|Jepson Flora Project: Jepson Interchange|
|TREATMENT FROM THE JEPSON MANUAL (1993)||
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Jepson Interchange (more information)
©Copyright 1993 by the Regents of the University of California
AND IS MAINTAINED FOR ARCHIVAL PURPOSES ONLY
Annual to shrubs, generally glandular, some green root-parasites
Stem generally round
Leaves generally alternate, simple, generally ± entire; stipules generally 0
Inflorescence: spike to panicle, generally bracted, or flowers 12 in axils
Flower bisexual; calyx lobes generally 5; corolla generally strongly bilateral, generally 2-lipped (upper lip generally 2-lobed, lower lip generally 3-lobed); stamens generally 4 in 2 pairs, generally included, a 5th (generally uppermost) sometimes present as a staminode; pistil 1, ovary superior, chambers generally 2, placentas axile, style 1, stigma lobes generally 2
Fruit: capsule, generally ± ovoid, loculicidal or septicidal
Seed: coat sculpture often characteristic
Genera in family: ± 200 genera, 3000 species: ± worldwide; some cultivated as ornamental (e.g., Antirrhinum, Mimulus, Penstemon ) or medicinal (Digitalis )
Recent taxonomic note: Recently treated to include only Buddleja, Scrophularia, and Verbascum in CA; other genera moved to Orobanchaceae (Castilleja, Cordylanthus, Orthocarpus, Pedicularis, Triphysaria), Phrymaceae (Mimulus), and Plantaginaceae (= Veronicaceae sensu Olmstead et al.)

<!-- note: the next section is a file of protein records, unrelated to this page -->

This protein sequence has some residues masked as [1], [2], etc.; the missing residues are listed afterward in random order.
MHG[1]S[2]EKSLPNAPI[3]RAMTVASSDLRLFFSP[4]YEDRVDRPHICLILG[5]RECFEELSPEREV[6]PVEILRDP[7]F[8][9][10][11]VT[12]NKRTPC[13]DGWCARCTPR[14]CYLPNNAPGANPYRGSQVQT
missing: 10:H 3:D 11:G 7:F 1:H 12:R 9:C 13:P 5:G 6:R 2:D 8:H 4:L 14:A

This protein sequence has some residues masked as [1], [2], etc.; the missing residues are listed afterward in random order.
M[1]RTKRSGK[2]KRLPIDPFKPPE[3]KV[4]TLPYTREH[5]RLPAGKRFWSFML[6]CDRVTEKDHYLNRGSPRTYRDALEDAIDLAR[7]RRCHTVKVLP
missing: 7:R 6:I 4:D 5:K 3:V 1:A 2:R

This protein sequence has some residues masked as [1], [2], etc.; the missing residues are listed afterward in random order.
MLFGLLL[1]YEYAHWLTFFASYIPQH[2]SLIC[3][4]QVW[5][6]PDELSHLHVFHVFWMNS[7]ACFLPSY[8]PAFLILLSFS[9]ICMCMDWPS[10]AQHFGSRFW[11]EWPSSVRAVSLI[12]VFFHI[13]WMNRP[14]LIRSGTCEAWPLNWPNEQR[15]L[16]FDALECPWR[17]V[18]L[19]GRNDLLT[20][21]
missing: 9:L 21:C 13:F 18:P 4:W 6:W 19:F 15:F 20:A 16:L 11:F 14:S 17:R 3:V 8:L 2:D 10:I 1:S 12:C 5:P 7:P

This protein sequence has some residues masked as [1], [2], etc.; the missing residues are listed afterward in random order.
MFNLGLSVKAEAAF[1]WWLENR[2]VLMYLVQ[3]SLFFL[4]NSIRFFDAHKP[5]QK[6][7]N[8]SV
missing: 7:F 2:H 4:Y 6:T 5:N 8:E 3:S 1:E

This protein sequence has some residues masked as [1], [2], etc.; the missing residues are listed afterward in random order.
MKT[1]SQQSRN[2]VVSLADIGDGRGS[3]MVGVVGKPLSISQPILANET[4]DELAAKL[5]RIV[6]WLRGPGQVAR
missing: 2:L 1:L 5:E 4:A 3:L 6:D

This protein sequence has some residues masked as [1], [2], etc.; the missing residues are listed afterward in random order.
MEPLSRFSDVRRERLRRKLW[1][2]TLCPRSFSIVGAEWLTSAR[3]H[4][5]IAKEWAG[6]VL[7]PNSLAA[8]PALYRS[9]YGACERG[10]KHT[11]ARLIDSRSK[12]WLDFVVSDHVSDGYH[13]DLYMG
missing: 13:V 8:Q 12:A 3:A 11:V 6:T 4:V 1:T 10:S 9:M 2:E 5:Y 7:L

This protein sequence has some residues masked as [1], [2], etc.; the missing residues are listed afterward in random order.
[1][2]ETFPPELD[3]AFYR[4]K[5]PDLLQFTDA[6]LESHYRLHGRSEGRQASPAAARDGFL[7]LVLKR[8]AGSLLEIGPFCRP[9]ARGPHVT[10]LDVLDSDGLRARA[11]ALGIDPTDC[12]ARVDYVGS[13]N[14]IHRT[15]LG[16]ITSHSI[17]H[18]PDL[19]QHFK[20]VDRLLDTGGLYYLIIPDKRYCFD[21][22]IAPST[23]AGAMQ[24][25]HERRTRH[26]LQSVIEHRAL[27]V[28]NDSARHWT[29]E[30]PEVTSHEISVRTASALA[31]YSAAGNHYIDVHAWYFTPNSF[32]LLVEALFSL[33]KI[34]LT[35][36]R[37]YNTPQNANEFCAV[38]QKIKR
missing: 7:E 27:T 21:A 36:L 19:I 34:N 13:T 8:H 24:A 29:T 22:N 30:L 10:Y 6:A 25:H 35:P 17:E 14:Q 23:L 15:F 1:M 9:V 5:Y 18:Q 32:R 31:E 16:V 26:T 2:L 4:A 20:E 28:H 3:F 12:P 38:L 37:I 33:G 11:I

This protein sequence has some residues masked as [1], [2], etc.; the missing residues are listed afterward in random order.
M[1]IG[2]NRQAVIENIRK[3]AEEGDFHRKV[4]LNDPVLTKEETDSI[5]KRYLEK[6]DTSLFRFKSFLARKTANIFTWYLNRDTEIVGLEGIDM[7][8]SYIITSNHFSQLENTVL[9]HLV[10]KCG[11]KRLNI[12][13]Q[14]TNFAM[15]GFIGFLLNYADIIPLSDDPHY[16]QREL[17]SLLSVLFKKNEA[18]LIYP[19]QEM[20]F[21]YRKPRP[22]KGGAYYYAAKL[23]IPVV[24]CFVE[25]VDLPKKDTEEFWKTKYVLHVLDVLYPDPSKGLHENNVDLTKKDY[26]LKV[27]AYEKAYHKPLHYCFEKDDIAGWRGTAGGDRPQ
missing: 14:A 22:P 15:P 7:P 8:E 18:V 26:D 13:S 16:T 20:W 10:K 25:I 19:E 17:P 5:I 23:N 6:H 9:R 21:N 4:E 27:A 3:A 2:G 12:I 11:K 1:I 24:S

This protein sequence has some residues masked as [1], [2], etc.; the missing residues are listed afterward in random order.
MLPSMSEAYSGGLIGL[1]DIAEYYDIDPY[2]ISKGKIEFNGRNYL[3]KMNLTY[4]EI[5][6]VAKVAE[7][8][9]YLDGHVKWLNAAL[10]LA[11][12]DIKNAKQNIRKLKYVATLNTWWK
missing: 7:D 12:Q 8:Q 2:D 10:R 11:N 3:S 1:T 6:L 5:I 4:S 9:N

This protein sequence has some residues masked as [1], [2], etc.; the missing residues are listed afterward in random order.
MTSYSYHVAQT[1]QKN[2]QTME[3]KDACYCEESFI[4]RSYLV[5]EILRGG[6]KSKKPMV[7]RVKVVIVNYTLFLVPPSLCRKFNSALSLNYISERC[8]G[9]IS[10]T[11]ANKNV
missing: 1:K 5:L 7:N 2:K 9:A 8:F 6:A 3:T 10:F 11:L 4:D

Key to genera by Elizabeth Chase Neese & Margriet Wetherwax.
Perennial to shrub
Leaves generally opposite, entire to toothed; upper sessile
Inflorescence: panicle or raceme; bracts generally small
Flower: calyx lobes 5, ± equal; corolla tube ± cylindric or lower side expanded, ± 2-lipped, generally pink or blue to purple (some red, yellow, or white), upper lip 2-lobed, external in bud; anther sacs 2, generally spreading ± flat at dehiscence; staminode attached near base of corolla tube, well developed, generally hairy on upper side; nectaries 2, at bases of upper stamens; stigma head-like
Fruit: capsule, septicidal and sometimes also loculicidal at tip
Seeds generally many, irregularly angled
Species in genus: 250 species: North America., especially w US
Etymology: (Latin & Greek: almost thread, from stamen-like staminode)
Reference: [Holmgren 1984 In Cronquist et al. Intermountain Flora 4:370457]
Largest genus of flowering plants endemic to North America. See also Keckiella , Nothochelone.
Perennial 25150 cm, woody-branched below
Leaves generally cauline, 2095 mm, linear to oblanceolate, (sub)entire; base tapered
Inflorescence glabrous to short-hairy
Flower: calyx 4.28 mm, lobes lanceolate-acuminate to (ob)ovate; corolla 2340 mm, magenta to blue, glabrous; anther sacs 2.23 mm, dehiscing across common tip to 1/22/3 their length, inner margins long-hairy; staminode glabrous
Ecology: Grassland, chaparral, forest openings
Elevation: 501600 m.
Bioregional distribution: Northwestern California, Cascade Range Foothills, n Sierra Nevada Foothills, Sacramento Valley, Central Western California, Southwestern California.
Plant short-hairy, bearing axillary leaf clusters at lower nodes
Leaf 0.54 mm wide, linear to narrowly (ob)lanceolate
Habitats and elevations of sp.
Bioregional distribution: Central Western California, Southwestern California
Synonyms: subsp. a. (Munz & I.M. Johnst.) D.D. Keck
Horticultural information: DRN, SUN, DRY: 7, 15, 16, 17, 18, 19, 20, 21, 22, 23; may be DFCLT.